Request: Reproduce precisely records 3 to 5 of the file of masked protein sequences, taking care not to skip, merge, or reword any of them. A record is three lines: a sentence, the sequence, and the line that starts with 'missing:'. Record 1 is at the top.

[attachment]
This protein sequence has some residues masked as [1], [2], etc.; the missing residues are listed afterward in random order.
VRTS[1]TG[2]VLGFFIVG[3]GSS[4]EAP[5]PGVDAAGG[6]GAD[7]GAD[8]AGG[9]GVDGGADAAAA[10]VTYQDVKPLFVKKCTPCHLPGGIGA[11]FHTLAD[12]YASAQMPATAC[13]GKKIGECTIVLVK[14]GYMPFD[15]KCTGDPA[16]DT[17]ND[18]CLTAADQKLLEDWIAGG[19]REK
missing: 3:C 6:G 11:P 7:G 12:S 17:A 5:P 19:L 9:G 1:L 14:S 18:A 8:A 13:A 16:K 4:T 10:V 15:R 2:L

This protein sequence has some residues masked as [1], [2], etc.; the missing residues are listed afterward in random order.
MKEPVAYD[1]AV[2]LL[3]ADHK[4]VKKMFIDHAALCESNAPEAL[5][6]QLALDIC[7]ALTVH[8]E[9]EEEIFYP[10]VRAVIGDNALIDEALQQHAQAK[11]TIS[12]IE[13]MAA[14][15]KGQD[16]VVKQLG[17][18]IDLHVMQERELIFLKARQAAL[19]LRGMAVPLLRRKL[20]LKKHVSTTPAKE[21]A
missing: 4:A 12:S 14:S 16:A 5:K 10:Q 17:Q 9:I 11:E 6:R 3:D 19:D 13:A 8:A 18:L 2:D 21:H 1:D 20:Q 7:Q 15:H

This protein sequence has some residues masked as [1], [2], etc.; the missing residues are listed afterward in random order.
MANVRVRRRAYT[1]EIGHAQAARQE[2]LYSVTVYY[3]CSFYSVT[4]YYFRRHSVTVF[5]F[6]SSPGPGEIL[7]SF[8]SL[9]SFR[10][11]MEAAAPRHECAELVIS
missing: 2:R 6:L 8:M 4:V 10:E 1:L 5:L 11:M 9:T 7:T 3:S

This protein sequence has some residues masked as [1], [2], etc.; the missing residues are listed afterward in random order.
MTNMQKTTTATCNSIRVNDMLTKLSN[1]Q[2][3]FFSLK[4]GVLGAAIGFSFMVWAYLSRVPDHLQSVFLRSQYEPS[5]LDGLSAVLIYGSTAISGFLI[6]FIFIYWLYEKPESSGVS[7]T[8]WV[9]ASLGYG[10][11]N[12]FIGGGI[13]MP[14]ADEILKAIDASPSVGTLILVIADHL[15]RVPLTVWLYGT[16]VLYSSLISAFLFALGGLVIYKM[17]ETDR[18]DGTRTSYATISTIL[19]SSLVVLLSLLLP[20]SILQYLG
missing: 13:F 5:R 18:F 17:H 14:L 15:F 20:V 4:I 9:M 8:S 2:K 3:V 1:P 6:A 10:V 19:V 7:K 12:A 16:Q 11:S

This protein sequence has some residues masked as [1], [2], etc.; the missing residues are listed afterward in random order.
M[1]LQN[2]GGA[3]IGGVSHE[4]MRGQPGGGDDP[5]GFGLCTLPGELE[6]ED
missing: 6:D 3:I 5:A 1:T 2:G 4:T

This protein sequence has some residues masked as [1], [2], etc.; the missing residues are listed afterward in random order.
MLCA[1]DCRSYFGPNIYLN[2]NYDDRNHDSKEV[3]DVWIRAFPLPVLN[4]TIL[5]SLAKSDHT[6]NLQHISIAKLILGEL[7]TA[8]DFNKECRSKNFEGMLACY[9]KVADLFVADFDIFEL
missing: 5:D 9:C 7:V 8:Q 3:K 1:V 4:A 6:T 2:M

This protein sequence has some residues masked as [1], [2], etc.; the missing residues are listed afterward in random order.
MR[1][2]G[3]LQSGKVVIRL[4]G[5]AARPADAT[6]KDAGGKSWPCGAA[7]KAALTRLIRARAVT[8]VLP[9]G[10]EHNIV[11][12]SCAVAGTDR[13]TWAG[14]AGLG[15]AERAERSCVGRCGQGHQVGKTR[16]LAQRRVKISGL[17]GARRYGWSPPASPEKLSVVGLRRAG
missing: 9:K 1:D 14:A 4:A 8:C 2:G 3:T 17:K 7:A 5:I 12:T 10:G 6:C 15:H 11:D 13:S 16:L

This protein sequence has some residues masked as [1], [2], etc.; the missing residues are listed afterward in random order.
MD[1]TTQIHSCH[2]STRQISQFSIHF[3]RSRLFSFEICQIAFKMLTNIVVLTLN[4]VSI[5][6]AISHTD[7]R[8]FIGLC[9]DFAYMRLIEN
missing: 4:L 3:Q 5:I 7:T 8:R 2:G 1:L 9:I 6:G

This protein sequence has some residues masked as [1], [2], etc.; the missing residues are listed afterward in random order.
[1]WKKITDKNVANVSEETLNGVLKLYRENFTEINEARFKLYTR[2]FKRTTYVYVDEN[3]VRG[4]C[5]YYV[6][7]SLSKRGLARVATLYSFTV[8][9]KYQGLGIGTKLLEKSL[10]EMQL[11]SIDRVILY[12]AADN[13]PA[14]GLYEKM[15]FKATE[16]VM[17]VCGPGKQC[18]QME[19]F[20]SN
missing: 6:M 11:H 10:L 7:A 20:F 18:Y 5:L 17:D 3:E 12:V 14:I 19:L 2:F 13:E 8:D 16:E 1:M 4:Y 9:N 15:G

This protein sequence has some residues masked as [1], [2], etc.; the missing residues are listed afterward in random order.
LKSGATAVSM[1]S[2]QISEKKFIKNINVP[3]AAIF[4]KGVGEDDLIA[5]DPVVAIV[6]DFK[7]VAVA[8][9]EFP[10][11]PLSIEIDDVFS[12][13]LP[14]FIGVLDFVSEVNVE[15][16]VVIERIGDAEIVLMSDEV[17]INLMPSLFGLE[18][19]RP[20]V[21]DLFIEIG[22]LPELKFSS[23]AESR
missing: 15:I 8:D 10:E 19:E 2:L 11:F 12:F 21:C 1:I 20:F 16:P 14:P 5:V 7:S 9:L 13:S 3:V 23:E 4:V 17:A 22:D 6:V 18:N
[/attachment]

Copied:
This protein sequence has some residues masked as [1], [2], etc.; the missing residues are listed afterward in random order.
MANVRVRRRAYT[1]EIGHAQAARQE[2]LYSVTVYY[3]CSFYSVT[4]YYFRRHSVTVF[5]F[6]SSPGPGEIL[7]SF[8]SL[9]SFR[10][11]MEAAAPRHECAELVIS
missing: 2:R 6:L 8:M 4:V 10:E 1:L 5:L 11:M 9:T 7:T 3:S

This protein sequence has some residues masked as [1], [2], etc.; the missing residues are listed afterward in random order.
MTNMQKTTTATCNSIRVNDMLTKLSN[1]Q[2][3]FFSLK[4]GVLGAAIGFSFMVWAYLSRVPDHLQSVFLRSQYEPS[5]LDGLSAVLIYGSTAISGFLI[6]FIFIYWLYEKPESSGVS[7]T[8]WV[9]ASLGYG[10][11]N[12]FIGGGI[13]MP[14]ADEILKAIDASPSVGTLILVIADHL[15]RVPLTVWLYGT[16]VLYSSLISAFLFALGGLVIYKM[17]ETDR[18]DGTRTSYATISTIL[19]SSLVVLLSLLLP[20]SILQYLG
missing: 13:F 5:R 18:F 17:H 14:L 15:F 20:V 4:I 9:M 8:S 2:K 3:V 1:P 6:A 10:V 19:V 7:K 12:A 16:Q 11:S

This protein sequence has some residues masked as [1], [2], etc.; the missing residues are listed afterward in random order.
M[1]LQN[2]GGA[3]IGGVSHE[4]MRGQPGGGDDP[5]GFGLCTLPGELE[6]ED
missing: 6:D 3:I 5:A 1:T 2:G 4:T